The Discovery of Lindow Man II (Pete Marsh)
- 1st August 1984 -
Sometimes a discovery takes place that changes our perception of History and puts people and/or events in a different perspective as well as forcing us to reconsider conventional wisdom. Very often these are pre-historic, before written records began, or early AD. The Roman Vindolanda tablets for example shed light on different aspects of Roman domestic life – and underpants!
Thus the discovery on August 1st 1984 of a corpse in a peat bog, in Lindow, near Wilmslow, Cheshire, shed new light on a relatively unknown period – the Iron Age. One of the joys of studying or teaching this period of history is that much of our understanding has to be deduced and interpreted, inferred and extrapolated. A new discovery can change everything.
The discovery of Lindow Man II was made by Andy Mould, a commercial peat cutter. These were not the first, or last, remains found. A year before part of a human skull was also discovered. It was thought to be that of a woman and made the local press. So fearful was he that they had discovered the remains of his missing wife, Peter Reyn-Bardt confessed to her murder. Little was he to know that the remains they found belonged to the Roman period of Britain. He was convicted of her murder. A woman’s skull has also been found there from the period 90-440AD. What interests us, however, is the body found by Mr Mould.
The acidic, oxygen free conditions in the peat bog meant that the hair, skin and internal organs were well preserved. The body was then freeze dried and now lives in a very carefully, climate controlled cabinet in the British Museum. Originally thought to be a murdered woman from the early 1970s, it turned out that, by carbon dating, the body goes back to the first century AD and, possibly, around the time of the Claudius’ Roman invasion of Britain (AD 43).
The body itself was not entirely complete. The lower abdomen and a leg are missing. Judging by the length of his upper arm bone he was between 5 feet 6 and 5 feet 8 inches in height, and quite stocky, weighing in around 10 stone, 60-65kg. He had a neatly trimmed beard and moustache and long sideburns. Apart from a case of worms, which he might not even have known about, and some osteoarthritis, he was in sound health. His teeth, too, were strong. The acidic soil had stripped off the enamel but there were no cavities at all. Archaeologists also found that a knife or scissors had recently trimmed his hair as the follicles were stepped. His nails were well manicured and his hands smooth suggesting that this person was a man with some social status, a member of the upper echelons of society.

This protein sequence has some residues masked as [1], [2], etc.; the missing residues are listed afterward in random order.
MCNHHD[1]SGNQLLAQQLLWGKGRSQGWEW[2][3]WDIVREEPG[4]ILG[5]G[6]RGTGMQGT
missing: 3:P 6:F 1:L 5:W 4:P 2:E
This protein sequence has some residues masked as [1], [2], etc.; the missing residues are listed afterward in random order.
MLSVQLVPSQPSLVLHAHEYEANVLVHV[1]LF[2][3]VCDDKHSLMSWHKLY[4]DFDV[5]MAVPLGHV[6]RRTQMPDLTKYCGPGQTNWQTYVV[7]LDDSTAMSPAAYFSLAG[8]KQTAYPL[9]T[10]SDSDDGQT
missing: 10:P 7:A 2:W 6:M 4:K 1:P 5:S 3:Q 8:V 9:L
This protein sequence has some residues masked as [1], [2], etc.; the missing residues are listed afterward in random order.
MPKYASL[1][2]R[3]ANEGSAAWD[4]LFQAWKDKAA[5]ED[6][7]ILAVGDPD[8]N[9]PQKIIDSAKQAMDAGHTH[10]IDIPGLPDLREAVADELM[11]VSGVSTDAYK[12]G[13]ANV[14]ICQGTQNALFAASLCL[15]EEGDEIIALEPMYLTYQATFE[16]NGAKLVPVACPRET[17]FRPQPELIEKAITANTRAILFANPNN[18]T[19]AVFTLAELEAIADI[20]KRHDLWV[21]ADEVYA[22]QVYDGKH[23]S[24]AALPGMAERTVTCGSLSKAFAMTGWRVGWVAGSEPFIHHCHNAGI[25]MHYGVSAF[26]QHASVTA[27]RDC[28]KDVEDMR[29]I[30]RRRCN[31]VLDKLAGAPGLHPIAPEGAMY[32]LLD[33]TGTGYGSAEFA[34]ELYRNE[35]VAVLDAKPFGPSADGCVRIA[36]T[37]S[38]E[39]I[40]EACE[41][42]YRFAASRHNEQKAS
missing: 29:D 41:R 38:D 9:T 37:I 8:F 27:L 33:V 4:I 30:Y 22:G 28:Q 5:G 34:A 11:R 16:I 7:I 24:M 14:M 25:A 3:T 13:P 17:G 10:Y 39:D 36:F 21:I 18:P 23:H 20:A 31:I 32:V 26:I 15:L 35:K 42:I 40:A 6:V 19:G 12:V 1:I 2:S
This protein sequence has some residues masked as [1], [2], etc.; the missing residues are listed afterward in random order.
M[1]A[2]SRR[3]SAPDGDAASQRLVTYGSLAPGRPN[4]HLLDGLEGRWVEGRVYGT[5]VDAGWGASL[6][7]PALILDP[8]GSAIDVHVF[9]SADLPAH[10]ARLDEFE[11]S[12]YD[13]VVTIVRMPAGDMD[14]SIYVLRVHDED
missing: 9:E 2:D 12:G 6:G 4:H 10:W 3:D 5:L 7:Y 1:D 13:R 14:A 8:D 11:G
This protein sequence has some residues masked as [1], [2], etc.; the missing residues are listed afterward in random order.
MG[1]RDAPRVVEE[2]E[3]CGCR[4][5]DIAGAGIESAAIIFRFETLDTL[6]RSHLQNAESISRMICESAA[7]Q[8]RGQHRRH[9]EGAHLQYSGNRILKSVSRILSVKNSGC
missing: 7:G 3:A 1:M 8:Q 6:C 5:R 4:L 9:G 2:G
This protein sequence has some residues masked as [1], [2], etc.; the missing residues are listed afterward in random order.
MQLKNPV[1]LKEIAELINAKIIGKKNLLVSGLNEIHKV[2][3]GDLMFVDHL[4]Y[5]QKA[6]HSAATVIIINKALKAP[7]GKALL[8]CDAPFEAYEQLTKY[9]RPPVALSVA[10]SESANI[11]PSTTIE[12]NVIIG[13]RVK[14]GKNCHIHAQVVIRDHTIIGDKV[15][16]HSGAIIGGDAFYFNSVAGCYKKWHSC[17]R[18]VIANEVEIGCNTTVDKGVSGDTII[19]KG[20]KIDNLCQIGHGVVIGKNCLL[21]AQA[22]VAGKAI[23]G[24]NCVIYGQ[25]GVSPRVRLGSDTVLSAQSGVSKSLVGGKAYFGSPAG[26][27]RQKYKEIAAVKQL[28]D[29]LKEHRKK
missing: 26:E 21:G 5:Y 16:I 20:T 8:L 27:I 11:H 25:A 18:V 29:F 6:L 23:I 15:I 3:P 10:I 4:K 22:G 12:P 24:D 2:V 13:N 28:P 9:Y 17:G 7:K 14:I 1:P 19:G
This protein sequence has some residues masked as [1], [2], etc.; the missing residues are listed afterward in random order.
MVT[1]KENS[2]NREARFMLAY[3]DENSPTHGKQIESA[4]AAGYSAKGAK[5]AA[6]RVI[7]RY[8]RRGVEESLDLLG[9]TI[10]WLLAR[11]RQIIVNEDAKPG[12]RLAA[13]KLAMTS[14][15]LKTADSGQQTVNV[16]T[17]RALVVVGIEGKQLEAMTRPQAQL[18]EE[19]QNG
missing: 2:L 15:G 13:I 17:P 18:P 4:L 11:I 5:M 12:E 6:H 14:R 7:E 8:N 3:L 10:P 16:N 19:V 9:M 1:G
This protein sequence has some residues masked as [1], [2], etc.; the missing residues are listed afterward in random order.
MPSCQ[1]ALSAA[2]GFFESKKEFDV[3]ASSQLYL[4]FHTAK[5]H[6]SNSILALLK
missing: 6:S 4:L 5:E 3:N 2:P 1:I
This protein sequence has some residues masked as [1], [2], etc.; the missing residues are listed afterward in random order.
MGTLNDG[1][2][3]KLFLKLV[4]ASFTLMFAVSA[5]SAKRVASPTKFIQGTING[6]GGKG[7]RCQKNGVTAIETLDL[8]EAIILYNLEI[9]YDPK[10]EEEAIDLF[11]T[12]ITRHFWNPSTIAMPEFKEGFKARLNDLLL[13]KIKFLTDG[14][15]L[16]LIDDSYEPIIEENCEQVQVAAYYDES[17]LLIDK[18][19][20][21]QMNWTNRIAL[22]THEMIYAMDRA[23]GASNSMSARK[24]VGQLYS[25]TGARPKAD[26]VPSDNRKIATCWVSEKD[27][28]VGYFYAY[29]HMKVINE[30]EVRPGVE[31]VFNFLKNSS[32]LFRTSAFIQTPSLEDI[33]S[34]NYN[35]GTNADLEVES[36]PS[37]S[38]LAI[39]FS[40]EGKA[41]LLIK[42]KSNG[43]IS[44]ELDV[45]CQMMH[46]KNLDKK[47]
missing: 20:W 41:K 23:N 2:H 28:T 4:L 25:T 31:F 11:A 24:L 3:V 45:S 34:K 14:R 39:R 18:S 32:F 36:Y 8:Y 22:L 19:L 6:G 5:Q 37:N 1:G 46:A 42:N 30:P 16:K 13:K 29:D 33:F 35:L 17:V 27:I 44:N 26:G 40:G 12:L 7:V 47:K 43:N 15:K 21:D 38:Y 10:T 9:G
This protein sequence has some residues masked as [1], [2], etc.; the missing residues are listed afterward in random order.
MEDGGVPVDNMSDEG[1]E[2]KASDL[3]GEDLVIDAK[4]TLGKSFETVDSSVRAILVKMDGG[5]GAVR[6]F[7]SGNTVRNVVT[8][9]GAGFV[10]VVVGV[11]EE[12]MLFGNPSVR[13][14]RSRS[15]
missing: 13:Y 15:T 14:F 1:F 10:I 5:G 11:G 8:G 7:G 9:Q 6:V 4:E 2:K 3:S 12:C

Unusually for this period he was not buried with anything. In fact he was naked, except for a fur armband, and he had been placed face down in the bog. As his stomach had not decayed scientists could tell what he ate as his last meal – a snack of chaff and bran. With the use of electron spin resonance they could further tell that is was a griddle cake, cooked on a flat surface at a temperature of 200°c for half an hour. Thus the cake was slightly burnt. His stomach also contained a drink containing mistletoe pollen, notably sacred to the Druids, that probably tells us he died in March/April. He was between 20-25 years old when he died.
Unfortunately Pete met his death by violent means. He had been hit on the head twice, by a blunt instrument, had broken ribs, possibly been garrotted with a thong around his neck that had broken 2 vertebrae and then had a gash to the side of the head/neck area that had severed his jugular. The first of these injuries would not have killed him instantly and he probably lived for at least a couple of hours afterwards. A shard of his skull had been driven into his brain, possibly rendering him unconscious.
Some experts, including Anne Ross, an expert on Iron Age religion, claim that these are classic ritualistic killings with the threefold injuries – a blow to the head, strangling and bleeding. It is possible that he may have been an important member of a tribe and either volunteered or was chosen to die to protect his people from the Roman invaders. It is also possible that he was sacrificed to ensure a good harvest or winter. He could well have been one of the Druid priests who were all but wiped out by the Romans. Other bog discoveries around Europe show similar characteristics.
Others claim that he was simply clubbed to death, the thong was a necklace and the neck wound was a rupture post mortem. This does not seem to account for the broken vertebrae however. It also seems a remote place to have been mugged.
The discovery of Lindow Man led to a re-assessment of ‘bog bodies’ in Britain. It also helped stimulate investigation and awareness of this critical time in British history as well as ‘Flesh out the bones’ of human activity and appearance at this time. The reconstructed picture of him shows an Iron Age man staring out at us in a way that was not possible before this discovery.